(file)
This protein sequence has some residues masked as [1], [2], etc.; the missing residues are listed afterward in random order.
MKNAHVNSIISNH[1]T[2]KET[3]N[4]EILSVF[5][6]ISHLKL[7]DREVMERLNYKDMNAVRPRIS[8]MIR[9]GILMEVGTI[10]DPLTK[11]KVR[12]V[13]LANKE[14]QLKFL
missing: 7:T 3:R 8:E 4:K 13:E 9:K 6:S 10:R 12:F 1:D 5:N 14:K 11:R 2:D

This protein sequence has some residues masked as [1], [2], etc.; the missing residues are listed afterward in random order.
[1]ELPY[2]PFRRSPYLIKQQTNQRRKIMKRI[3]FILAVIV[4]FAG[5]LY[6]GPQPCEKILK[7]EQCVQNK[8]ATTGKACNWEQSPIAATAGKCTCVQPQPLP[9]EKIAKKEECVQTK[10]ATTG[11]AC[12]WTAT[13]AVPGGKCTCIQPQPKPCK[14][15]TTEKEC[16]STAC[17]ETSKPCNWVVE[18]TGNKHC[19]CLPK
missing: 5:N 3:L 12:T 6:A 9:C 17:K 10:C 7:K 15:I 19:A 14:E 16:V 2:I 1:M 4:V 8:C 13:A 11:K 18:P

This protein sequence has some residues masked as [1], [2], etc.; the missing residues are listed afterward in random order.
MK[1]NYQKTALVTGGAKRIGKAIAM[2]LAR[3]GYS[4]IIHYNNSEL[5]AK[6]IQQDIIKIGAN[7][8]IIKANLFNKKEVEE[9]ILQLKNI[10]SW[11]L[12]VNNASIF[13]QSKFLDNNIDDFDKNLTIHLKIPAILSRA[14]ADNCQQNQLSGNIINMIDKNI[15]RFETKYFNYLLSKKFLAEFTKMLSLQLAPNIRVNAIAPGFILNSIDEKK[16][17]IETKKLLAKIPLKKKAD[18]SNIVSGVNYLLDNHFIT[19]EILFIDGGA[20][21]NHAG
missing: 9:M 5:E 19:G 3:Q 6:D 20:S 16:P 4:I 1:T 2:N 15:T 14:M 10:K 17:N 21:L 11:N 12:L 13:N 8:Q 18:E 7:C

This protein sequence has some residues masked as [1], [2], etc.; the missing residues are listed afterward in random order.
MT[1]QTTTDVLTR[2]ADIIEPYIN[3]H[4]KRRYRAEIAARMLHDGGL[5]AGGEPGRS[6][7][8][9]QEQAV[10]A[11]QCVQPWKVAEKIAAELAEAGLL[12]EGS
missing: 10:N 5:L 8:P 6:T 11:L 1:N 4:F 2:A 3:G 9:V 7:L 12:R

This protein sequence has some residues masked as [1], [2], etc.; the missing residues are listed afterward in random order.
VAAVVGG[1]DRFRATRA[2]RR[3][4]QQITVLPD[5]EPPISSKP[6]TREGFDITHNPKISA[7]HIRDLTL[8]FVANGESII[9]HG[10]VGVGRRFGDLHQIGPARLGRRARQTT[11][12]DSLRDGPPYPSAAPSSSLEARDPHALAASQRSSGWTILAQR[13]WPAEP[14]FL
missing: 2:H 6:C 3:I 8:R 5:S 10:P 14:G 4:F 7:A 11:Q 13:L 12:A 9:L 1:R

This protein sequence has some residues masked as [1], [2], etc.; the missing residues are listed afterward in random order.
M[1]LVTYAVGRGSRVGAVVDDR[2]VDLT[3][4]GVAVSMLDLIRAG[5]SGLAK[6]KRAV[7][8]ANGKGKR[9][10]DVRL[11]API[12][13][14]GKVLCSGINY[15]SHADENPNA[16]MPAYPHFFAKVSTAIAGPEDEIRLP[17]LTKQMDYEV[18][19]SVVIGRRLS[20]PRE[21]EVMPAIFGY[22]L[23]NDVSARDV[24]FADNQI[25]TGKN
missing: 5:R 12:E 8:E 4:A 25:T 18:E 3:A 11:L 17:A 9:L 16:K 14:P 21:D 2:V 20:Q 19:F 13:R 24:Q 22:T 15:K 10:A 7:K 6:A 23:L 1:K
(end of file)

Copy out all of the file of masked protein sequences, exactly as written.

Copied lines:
This protein sequence has some residues masked as [1], [2], etc.; the missing residues are listed afterward in random order.
MKNAHVNSIISNH[1]T[2]KET[3]N[4]EILSVF[5][6]ISHLKL[7]DREVMERLNYKDMNAVRPRIS[8]MIR[9]GILMEVGTI[10]DPLTK[11]KVR[12]V[13]LANKE[14]QLKFL
missing: 7:T 3:R 8:E 4:K 13:E 9:K 6:S 10:R 12:F 1:D 5:N 14:K 11:R 2:D

This protein sequence has some residues masked as [1], [2], etc.; the missing residues are listed afterward in random order.
[1]ELPY[2]PFRRSPYLIKQQTNQRRKIMKRI[3]FILAVIV[4]FAG[5]LY[6]GPQPCEKILK[7]EQCVQNK[8]ATTGKACNWEQSPIAATAGKCTCVQPQPLP[9]EKIAKKEECVQTK[10]ATTG[11]AC[12]WTAT[13]AVPGGKCTCIQPQPKPCK[14][15]TTEKEC[16]STAC[17]ETSKPCNWVVE[18]TGNKHC[19]CLPK
missing: 5:N 3:L 12:T 6:A 9:C 17:K 10:C 7:K 15:I 19:A 14:E 16:V 2:I 1:M 4:V 8:C 13:A 11:K 18:P

This protein sequence has some residues masked as [1], [2], etc.; the missing residues are listed afterward in random order.
MK[1]NYQKTALVTGGAKRIGKAIAM[2]LAR[3]GYS[4]IIHYNNSEL[5]AK[6]IQQDIIKIGAN[7][8]IIKANLFNKKEVEE[9]ILQLKNI[10]SW[11]L[12]VNNASIF[13]QSKFLDNNIDDFDKNLTIHLKIPAILSRA[14]ADNCQQNQLSGNIINMIDKNI[15]RFETKYFNYLLSKKFLAEFTKMLSLQLAPNIRVNAIAPGFILNSIDEKK[16][17]IETKKLLAKIPLKKKAD[18]SNIVSGVNYLLDNHFIT[19]EILFIDGGA[20][21]NHAG
missing: 9:M 5:E 19:G 3:Q 6:D 20:S 16:P 4:I 1:T 2:N 15:T 14:M 10:K 17:N 21:L 11:N 12:L 13:N 8:Q 18:E 7:C

This protein sequence has some residues masked as [1], [2], etc.; the missing residues are listed afterward in random order.
MT[1]QTTTDVLTR[2]ADIIEPYIN[3]H[4]KRRYRAEIAARMLHDGGL[5]AGGEPGRS[6][7][8][9]QEQAV[10]A[11]QCVQPWKVAEKIAAELAEAGLL[12]EGS
missing: 10:N 5:L 8:P 6:T 11:L 1:N 4:F 2:A 3:G 9:V 7:L 12:R

This protein sequence has some residues masked as [1], [2], etc.; the missing residues are listed afterward in random order.
VAAVVGG[1]DRFRATRA[2]RR[3][4]QQITVLPD[5]EPPISSKP[6]TREGFDITHNPKISA[7]HIRDLTL[8]FVANGESII[9]HG[10]VGVGRRFGDLHQIGPARLGRRARQTT[11][12]DSLRDGPPYPSAAPSSSLEARDPHALAASQRSSGWTILAQR[13]WPAEP[14]FL
missing: 2:H 6:C 3:I 8:R 5:S 10:P 14:G 4:F 7:A 11:Q 13:L 12:A 9:L 1:R

This protein sequence has some residues masked as [1], [2], etc.; the missing residues are listed afterward in random order.
M[1]LVTYAVGRGSRVGAVVDDR[2]VDLT[3][4]GVAVSMLDLIRAG[5]SGLAK[6]KRAV[7][8]ANGKGKR[9][10]DVRL[11]API[12][13][14]GKVLCSGINY[15]SHADENPNA[16]MPAYPHFFAKVSTAIAGPEDEIRLP[17]LTKQMDYEV[18][19]SVVIGRRLS[20]PRE[21]EVMPAIFGY[22]L[23]NDVSARDV[24]FADNQI[25]TGKN
missing: 5:R 12:E 8:E 4:A 25:T 18:E 3:A 11:L 17:A 9:L 16:K 14:P 21:D 2:V 20:Q 19:F 13:R 24:Q 22:T 15:K 10:A 7:K 6:A 23:L 1:K